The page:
The New York Times: In California, Intense Debate Over Home Care
An important struggle over home health care is playing out in California, the nation's most populous state, including nearly five million residents age 65 and older. Unions and organizations representing the elderly have joined together to push for legislation that would license agencies, certify workers and create a publicly accessible caregiver registry. Home care agencies are pushing back, saying they favor regulation but oppose the measures under consideration. ... An estimated 1,400 home care agencies and 120,000 paid caregivers would be affected by the proposed legislation, which is essentially an effort to bring consumer protections to an industry that has been likened to the Wild West. "It's just not right that I can check the license status of an air-conditioning repairman but I can't do so for someone coming into my home to care for a loved one," said Assemblywoman Bonnie Lowenthal, a Democrat and the bill's sponsor (Judith Graham, 8/30).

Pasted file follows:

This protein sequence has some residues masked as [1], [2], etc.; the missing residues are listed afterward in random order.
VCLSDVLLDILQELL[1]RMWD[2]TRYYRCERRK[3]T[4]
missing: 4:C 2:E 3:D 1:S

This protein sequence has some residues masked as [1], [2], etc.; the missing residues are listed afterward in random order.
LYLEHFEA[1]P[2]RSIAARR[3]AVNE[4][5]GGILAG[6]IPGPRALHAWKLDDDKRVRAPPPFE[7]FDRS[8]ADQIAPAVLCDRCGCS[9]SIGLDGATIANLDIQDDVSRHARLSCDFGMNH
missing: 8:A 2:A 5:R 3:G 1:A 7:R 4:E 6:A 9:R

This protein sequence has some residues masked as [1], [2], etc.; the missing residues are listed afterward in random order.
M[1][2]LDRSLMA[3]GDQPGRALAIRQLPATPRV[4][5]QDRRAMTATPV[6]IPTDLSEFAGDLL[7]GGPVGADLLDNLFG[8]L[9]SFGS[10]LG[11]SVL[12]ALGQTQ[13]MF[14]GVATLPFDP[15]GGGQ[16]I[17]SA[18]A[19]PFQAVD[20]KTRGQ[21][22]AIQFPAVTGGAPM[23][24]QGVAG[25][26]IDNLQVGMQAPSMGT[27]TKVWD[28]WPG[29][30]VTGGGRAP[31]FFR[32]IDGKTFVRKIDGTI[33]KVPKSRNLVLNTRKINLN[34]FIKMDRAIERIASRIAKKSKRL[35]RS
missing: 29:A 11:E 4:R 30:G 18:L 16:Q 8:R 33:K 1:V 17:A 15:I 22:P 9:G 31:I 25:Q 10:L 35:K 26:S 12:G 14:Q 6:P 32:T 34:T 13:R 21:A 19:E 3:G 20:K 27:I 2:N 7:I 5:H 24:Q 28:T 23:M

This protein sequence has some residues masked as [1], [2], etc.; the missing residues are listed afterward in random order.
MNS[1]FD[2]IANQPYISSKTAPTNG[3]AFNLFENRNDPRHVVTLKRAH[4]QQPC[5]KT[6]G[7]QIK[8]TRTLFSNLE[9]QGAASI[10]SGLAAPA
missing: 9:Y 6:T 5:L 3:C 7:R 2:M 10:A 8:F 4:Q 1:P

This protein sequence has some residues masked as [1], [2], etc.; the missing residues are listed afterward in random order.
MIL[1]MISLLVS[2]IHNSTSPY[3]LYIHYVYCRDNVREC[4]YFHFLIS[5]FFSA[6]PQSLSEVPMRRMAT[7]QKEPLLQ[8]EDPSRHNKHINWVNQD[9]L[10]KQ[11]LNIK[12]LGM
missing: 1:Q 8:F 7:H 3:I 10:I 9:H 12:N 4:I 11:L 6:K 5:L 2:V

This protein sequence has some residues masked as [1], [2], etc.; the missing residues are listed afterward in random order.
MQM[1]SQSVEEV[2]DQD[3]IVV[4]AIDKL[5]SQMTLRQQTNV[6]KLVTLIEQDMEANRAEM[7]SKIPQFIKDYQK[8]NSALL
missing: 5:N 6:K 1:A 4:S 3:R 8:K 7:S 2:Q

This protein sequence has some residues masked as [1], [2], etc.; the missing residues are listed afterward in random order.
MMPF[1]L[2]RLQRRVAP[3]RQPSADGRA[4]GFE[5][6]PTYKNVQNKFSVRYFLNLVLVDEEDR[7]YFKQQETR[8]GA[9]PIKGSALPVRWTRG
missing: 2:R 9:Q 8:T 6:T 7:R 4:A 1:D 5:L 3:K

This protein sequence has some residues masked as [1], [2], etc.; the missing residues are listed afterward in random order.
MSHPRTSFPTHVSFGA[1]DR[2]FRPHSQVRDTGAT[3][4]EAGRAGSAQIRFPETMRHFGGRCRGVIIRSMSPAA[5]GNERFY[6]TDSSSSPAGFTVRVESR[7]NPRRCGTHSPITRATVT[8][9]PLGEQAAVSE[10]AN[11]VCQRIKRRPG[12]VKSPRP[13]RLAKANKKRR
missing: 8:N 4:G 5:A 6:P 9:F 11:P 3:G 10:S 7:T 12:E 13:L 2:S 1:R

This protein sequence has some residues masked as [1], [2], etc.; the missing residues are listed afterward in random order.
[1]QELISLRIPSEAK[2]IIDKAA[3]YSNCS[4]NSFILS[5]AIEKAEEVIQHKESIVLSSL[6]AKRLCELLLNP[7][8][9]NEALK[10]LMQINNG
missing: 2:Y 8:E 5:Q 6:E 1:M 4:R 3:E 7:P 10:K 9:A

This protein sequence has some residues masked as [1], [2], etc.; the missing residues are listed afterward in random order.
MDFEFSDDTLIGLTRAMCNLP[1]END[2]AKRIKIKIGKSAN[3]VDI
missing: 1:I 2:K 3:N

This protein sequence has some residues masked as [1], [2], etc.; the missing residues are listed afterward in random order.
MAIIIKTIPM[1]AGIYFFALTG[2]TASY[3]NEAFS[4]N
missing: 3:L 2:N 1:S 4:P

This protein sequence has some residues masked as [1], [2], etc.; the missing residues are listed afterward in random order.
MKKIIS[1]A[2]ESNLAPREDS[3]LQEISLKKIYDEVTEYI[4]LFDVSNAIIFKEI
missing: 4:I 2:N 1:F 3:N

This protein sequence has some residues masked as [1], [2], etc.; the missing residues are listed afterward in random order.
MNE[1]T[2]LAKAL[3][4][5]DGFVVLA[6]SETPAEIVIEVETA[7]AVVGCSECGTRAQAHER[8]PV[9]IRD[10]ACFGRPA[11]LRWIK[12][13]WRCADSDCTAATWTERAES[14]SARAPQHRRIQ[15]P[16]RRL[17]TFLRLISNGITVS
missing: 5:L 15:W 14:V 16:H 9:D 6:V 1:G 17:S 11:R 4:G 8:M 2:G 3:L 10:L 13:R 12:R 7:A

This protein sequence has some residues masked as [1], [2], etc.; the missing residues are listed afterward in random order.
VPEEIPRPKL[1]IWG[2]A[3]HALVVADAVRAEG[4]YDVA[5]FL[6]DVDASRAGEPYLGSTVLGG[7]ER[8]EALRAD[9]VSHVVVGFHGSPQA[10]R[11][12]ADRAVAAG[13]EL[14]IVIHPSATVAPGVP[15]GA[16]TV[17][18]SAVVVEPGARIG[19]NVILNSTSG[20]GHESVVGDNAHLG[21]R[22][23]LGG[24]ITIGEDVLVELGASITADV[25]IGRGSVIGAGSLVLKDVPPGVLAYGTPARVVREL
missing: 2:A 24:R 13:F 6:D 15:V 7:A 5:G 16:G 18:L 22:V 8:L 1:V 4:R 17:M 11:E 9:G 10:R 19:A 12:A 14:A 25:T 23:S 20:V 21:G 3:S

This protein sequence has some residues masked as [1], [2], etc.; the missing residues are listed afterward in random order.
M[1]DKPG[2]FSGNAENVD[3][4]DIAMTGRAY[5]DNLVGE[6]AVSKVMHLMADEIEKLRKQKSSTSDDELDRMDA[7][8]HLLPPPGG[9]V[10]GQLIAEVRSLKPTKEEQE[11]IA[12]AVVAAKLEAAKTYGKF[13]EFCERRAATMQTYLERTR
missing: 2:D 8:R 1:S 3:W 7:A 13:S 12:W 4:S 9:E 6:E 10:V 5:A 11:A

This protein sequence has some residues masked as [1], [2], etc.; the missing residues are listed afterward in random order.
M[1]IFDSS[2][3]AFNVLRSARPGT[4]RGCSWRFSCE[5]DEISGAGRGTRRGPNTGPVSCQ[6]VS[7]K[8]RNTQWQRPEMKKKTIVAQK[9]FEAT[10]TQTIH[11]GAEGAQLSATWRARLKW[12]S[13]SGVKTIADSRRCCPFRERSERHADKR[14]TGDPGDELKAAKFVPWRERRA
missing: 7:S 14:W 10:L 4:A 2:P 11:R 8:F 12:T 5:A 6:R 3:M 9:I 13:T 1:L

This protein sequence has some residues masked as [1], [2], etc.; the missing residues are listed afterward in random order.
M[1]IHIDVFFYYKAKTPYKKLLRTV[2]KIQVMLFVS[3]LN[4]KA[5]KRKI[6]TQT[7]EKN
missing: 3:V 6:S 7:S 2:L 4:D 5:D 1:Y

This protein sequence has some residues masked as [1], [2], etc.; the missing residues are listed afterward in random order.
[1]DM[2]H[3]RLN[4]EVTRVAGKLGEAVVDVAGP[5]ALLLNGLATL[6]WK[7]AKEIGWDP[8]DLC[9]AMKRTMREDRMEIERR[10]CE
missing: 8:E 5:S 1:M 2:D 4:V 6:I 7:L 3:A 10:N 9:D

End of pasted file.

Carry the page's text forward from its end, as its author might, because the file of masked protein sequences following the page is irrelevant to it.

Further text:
The Washington Post: A Young Geriatrician On The Struggles Of Alzheimer’s Patient – And Their Caretakers
I walked into the examining room and found my new patient, an 83-year-old woman, silently occupying the blue plastic seat of a wheelchair. Despite her neatly groomed appearance, her eyes were uncomprehending. She muttered some words, but they were devoid of meaning. Glaucoma and macular degeneration had taken her eyesight, and Alzheimer's disease had ravaged her mind. … They had driven an hour to consult a geriatrician, a doctor who focuses on the care of medically complex older adults. An internist getting specialized geriatrics training, I knew there would be no straightforward cases when I chose this field (Ariel Green, 9/2).

The New England Journal Of Medicine: Prescription-Drug Coupons – No Such Thing As A Free Lunch
Visit nearly any official website for a brand-name drug available in the United States and, mixed in with links to prescribing and safety information, you'll find links to drug "coupons," including copayment-assistance programs and monthly savings cards. Most offers are variations on "Why pay more? With the [drug] savings card, you can get [drug] for only $18 per prescription if eligible" or "Get a free 30-capsule trial of [drug] with your doctor's prescription and ask your doctor if [drug] is right for you." Why do manufacturers offer drug coupons? Are they good for patients in the long run? Are they even legal? (Dr. Joseph S. Ross and Dr. Aaron S. Kesselheim, 8/28).